Farm runoff isn’t the only challenge facing both California and Florida during the drought. Saltwater intrusion into coastal wells remains a key challenge in both states as cities, agriculture and businesses use limited water supplies.
The Challenges that Saltwater Intrusion Presents to Regional Water Supply Planning
Both Florida’s and California’s coastal communities face real challenges with saltwater intrusion into freshwater wells. Drought conditions in both states have only magnified the situation. What causes saltwater intrusion in coastal communities? In Florida and California, groundwater extraction is causing the problem. Along the coast, saltwater and freshwater abut with each other. If there is enough freshwater in the ground, its mass keeps the saltwater from pushing inland. As we pull freshwater out of the ground near the coast, the saltwater fills in the gaps where the freshwater was. Once saltwater pushes inland, it is nearly impossible to remove it.
In California, the Pajaro Valley between Monterey and Santa Cruz on California’s Central Coast, saltwater intrusion threatens some of the most lucrative farming areas in the state. Mostly disconnected from the State Water Project, this area of the state relies on groundwater for almost 80% of its water supply. The region’s aquifers have been dropping steadily over the last few years, and as such California Department of Water Resources designated this basin as one in critical overdraft. The steady decline in the water table has allowed saltwater to flow in some parts of Monterey County as much as 6 miles inland!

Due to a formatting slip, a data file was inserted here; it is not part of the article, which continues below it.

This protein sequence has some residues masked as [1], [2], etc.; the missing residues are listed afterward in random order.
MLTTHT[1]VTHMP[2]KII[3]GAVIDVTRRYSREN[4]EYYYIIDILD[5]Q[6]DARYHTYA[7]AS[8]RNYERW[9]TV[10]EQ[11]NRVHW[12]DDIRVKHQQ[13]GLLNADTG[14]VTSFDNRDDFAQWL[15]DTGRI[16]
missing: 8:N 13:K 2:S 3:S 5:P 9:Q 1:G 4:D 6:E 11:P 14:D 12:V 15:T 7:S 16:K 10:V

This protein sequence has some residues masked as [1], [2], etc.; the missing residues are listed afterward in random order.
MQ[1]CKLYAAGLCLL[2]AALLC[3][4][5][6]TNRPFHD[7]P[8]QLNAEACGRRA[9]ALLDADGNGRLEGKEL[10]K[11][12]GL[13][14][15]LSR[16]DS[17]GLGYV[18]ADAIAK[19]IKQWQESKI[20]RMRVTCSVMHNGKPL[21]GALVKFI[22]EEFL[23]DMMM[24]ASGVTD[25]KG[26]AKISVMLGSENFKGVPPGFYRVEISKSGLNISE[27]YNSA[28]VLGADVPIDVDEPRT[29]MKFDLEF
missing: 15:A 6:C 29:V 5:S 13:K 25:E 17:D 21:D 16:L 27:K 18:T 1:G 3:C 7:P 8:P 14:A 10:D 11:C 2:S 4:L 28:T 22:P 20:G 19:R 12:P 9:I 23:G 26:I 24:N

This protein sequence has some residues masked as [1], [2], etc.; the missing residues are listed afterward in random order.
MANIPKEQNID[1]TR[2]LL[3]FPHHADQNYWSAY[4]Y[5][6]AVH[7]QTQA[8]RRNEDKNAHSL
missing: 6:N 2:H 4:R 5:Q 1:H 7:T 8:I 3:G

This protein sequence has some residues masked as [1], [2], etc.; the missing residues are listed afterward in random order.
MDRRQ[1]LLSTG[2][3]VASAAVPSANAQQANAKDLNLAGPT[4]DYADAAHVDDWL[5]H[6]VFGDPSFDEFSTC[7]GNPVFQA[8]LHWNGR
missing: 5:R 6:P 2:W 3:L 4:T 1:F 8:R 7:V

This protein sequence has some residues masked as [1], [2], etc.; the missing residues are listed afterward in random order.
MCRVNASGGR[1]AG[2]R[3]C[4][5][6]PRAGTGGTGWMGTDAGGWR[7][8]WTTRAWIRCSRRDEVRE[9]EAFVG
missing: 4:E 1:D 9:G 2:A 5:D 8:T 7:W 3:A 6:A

Florida is facing many of these same challenges. A US Geological Survey report concluded that the population centers in Southeastern Florida in combination with their reliance on groundwater from aquifers close to the coast have exacerbated the challenges associated with saltwater intrusion. However, both states are using innovative solutions to address the real problem of saltwater intrusion.
What is being done to address the situation?
When I was conducting research for this article, it struck me that the challenges both Florida and California face with saltwater intrusion are not new. The Monterey County Water Resources Agency has documents from the 1940s warning that excessive groundwater pumping may be causing saltwater intrusion. In areas around Miami, wells operational since as early as the 1920s have just been recently shut down due to saltwater intrusion concerns. But operations in both states are using innovative ways to keep saltwater intrusion at bay.
In the Sunshine State, the South Florida Water Management District has approved about $1.4 billion for 488 projects since 1997 to fight back against saltwater intrusion along the coast. The grants have paid to move well fields further west and away from the coast, build reverse osmosis plants to take advantage of brackish water supplies further inland and water storage projects to capture stormwater for later use. In California, areas across the state are looking to recycled water for supplies to keep saltwater at bay. In the Pajaro Valley, the Pajaro Valley Water Management Agency built a 20-mile long recycled water pipeline from Watsonville to the agricultural areas of the valley. The agency injects the recycled water back into the aquifer for growers to use and to act as a barrier between the aquifer and the seawater. Officials in Soquel Creek have also moved two wells further inland to reduce the reliance of groundwater pumping near the ocean.
These measures have helped Florida and California to reduce the impacts of saltwater intrusion inland. But there still is work to be done, and the stakes are high. While treatment options and moving wells are expensive, losing agricultural land and water supplies for cities is not an option. Gary Peterson, Director of Public Works for the City of Salinas, California said, “People pay into the system because they recognize that stopping seawater intrusion is the most important thing for us or we lose the valley. That means we can’t grow anything here.” Cities and water districts in both states will continue to implement these strategies as we try to find a balance between needed water supplies and Mother Nature.